The system of contracts or licences that ISA will implement was envisaged by LOSC in 1982, and before ISA can licence exploitation activity ISA is required to set internationally binding regulations, assess applicants for licences and then set the conditions of those licences. This provides the ISA with an overarching role to vet applicants for deep seabed exploitation licences based on qualification requirements as well as meeting environmental standards in accordance with Regulations for Exploitation that ISA is currently developing.

But, there is also risk for sponsoring parties, like Nauru, Tonga, Tuvalu, Kiribati and the Cook Islands (all States that have started preparations to be sponsoring States with Nauru, Tonga and Tuvalu the most advanced) in this region, as they are the States who are responsible to ensure the contractor adheres to LOSC and the ISA rules. In undertaking this role sponsoring States can impose additional standards and requirements via its national law.

In response to a question on legal risk (if despite all ISA’s best efforts to minimise risk something goes wrong), Mr Lodge explained sponsoring States will not bear the risk if the State implements the law and meets all legal requirements. It is partly for this reason that each sponsoring State is required to enact sufficient and applicable national legislation to ensure that the contractor will comply with the conditions of its ISA contract. This legislation should include detailed provisions for financial and technical compliance as well as sanctions for non-compliance.

This reflects the principle that the sponsoring State would be prima facie liable for any damage incurred by any mining activity in the Area that it sponsors. The sponsoring State therefore carries legal risk, except where the State has met its duty as a sponsoring State including via the enactment and effective implementation of such legislation. This was confirmed by the International Tribunal on the Law of the Sea (ITLOS) in an advisory opinion (case number 17 - Responsibilities and obligations of States with respect to activities in the Area). In its opinion ITLOS provided that the sponsoring State must exercise high standards of due diligence to secure compliance with the terms of the contract awarded by ISA. It seems to follow, as a matter of logic, that if a sponsoring State does not exercise high standards of due diligence then there is legal risk. What the potential consequences would be for sponsoring States are, in our view, unclear. But it seems to us that there is a risk that the sponsoring State could find itself in breach of its international legal obligations and responsibilities pursuant to LOSC.

Sponsoring States and the precautionary approach

It follows that sponsoring States should remain cautious about who/which commercial entities they decide to sponsor. ITLOS specifically mentioned that principles like due diligence, the requirement for EIAs and the exercise of the precautionary approach should apply before awarding contracts to exploit the Area.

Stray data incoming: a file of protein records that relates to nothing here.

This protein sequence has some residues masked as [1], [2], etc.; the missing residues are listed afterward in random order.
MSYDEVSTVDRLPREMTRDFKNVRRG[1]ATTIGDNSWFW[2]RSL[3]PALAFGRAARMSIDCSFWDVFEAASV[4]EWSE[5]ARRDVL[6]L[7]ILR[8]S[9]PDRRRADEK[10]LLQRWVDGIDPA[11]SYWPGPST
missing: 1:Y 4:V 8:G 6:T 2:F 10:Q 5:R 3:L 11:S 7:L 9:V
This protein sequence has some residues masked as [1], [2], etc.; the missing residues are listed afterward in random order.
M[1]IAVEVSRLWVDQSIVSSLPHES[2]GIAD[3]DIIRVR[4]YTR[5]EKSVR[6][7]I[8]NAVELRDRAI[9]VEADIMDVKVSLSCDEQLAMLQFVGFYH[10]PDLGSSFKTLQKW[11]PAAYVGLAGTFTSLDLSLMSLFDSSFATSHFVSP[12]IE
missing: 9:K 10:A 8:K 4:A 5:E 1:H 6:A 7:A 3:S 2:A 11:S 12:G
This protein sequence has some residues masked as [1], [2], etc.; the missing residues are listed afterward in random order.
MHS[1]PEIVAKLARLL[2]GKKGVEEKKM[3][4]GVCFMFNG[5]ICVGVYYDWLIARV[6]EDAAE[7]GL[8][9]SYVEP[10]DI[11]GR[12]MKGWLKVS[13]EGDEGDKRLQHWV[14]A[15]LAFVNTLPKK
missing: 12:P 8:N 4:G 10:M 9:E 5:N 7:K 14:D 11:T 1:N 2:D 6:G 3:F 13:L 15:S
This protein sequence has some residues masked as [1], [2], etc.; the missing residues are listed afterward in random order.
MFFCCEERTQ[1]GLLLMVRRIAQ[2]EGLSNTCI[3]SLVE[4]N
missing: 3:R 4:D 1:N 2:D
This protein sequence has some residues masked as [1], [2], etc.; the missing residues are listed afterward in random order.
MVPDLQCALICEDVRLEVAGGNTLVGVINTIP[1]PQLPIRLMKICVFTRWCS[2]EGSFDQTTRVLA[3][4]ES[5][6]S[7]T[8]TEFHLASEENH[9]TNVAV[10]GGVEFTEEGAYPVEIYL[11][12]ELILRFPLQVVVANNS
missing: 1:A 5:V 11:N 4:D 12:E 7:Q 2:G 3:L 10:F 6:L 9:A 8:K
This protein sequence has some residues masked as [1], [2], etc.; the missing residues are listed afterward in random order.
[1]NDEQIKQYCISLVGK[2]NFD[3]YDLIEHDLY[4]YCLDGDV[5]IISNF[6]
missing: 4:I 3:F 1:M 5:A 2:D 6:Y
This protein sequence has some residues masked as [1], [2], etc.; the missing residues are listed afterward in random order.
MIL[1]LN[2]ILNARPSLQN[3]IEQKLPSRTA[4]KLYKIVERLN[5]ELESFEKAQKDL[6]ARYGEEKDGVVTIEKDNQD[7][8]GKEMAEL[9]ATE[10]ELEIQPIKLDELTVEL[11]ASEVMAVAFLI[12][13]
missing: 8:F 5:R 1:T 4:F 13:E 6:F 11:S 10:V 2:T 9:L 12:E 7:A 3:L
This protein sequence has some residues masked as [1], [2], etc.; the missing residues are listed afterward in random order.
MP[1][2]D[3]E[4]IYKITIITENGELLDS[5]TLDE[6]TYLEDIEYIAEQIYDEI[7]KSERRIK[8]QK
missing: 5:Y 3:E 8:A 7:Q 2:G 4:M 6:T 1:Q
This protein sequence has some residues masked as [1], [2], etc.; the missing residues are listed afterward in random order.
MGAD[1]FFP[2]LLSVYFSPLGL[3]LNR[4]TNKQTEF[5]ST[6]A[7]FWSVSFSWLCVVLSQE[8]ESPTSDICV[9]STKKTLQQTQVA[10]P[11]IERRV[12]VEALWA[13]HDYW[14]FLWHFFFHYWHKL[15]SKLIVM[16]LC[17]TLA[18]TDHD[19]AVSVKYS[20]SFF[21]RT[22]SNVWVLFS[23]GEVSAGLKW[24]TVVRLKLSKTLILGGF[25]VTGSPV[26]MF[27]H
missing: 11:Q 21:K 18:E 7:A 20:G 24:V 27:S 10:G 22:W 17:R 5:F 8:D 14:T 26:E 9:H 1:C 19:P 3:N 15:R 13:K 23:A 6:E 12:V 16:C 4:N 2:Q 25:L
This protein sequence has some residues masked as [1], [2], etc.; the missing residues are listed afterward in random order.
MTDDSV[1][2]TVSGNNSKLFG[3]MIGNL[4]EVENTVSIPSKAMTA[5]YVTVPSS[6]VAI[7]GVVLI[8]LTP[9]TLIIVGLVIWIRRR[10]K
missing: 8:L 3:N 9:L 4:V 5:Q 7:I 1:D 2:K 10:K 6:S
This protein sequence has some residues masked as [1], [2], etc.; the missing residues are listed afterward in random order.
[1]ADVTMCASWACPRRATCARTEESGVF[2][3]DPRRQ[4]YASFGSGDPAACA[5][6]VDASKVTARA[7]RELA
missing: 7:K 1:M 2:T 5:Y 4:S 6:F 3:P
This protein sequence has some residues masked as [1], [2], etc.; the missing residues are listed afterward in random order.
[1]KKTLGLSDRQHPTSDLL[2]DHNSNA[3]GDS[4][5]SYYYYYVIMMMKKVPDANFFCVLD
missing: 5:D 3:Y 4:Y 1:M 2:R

Further, sponsoring States should consider and ensure that they have the capabilities and resources to enforce the technical and financial rules that will apply to the exploitation licence, because if they do not, then it may be possible that those States will not meet the standards set out by ITLOS and could, if an environmental disaster occurs, be in breach of their obligation in LOSC to protect the marine environment.

Should deep seabed mining proceed at the present time?

Mr Lodge was clear this question is for the 168 States parties that comprise the ISA.

However, bearing in mind:

  • the significant technical hurdles that deep seabed mining faces;
  • the lack of conclusive scientific evidence of the potential harmful effects on existing resources;
  • the importance of protecting marine biodiversity and the marine environment;
  • the potential legal risks for sponsoring States including but not limited to from poor operators or shell companies (companies without financial depth);
  • the fact that 37 years have already passed since LOSC was created and the minerals aren’t going anywhere;
  • the principle of the precautionary approach; and
  • there has been a call for a moratorium on deep seabed mining,

there are persuasive arguments for taking more time for further discussion and consensus aimed at ensuring all sponsoring States are ready and able to regulate this new mining industry and take care of the concerns. For more information on the concerns related to deep seabed mining please see here.

For these reasons, it may be a good idea for a delegation of concerned stakeholders from the Pacific to present at ISA and encourage an open dialogue related to those concerns. Such a dialogue would support good decision making processes and principles that take into account all views, scientific evidence and customary legal principles like transparency and accountability, EIAs and the precautionary approach. The purpose of such a dialogue would be to assist nation States to meet their important international obligations contained in LOSC and other sources of international law.


Mr Lodge presents a slide that shows the scale and size of the Area


With thanks to: Mr Michael W Lodge and Mr Akuila Tawake for their informative presentations, Dr Joeli Veitayaki for his excellent initiative and the School of Marine Studies at USP for providing the venue for such an informative and important event.



Please note: This is not intended to be and should not be relied upon as legal advice. This update is provided for general information purposes only.


Topics: Oceans Law, Pacific, Maritime boundaries, Environmental governance, Environmental decision making, Fiji commercial lawyers, Integrated Oceans Management Pacific, Pacific Ocean Rights, Pacific Blue Economy, Large Ocean States, Seabed Mining, Deep Seabed Mining, Pacific Ocean, Precautionary Principle, School of Marine Studies, University of the South Pacific

Written by James Sloan